Just get the Deere. They are more in terms of cost, but last a lot longer with fewer repairs. My Deere that I use for my business has 1,700 hours and runs great. Has never had to be in for any major service.
Many lawns I cut are because people have broken tractors and the ones that I find break most are Cub Cadet or Sears.

crawdad
01-14-2003, 06:40 AM
Originally posted by b.j.haynes
We are looking to buy a new riding mower. We have never owned one. We just built a house and have 3 acres of land that we are going to need to mow. Are there any residential use lawnmowers that you could reccomend? ...........
Thanks, b.j.haynes:)
Wait aminute, you say that you want a machine to mow your three acres. Then, in another thread, on 12/30/02, you say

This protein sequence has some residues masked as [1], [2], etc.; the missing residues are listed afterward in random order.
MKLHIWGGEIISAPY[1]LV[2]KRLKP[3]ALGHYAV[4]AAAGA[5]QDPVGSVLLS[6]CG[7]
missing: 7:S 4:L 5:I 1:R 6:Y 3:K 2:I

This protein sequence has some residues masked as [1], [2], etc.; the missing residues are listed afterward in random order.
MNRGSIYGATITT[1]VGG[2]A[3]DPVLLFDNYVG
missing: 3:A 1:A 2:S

Originally posted by b.j.haynes
Hello, I'm starting a lawn care bueiness this spring, and I need some good opinions on a name. Here is what I thought of so far, Turf Pride, Cutting Edge, Turf Pro, or something. I will be a very small company. I only have push mowers, but I'm willing to do what it takes to operate a succesfull business. You see I'm a school janitor, and I want to operate a lawn care business part time. Thank you all.
If you are willing to "do what it takes", why buy a homeowner machine to work with, after asking our advice? I'm confused?
:confused:
Crawdad

buttaluv
01-18-2003, 10:38 PM
Well, alot of people knock sears, but I've had one for 4 years and had real good luck with it. I average 7 acres a week (2 farms and my yard), I've never had any trouble with it, except having to put a battery in it.... It's not as good as a J.D. or cub, but it was 1200.00 not 5,000.00...good luck!!!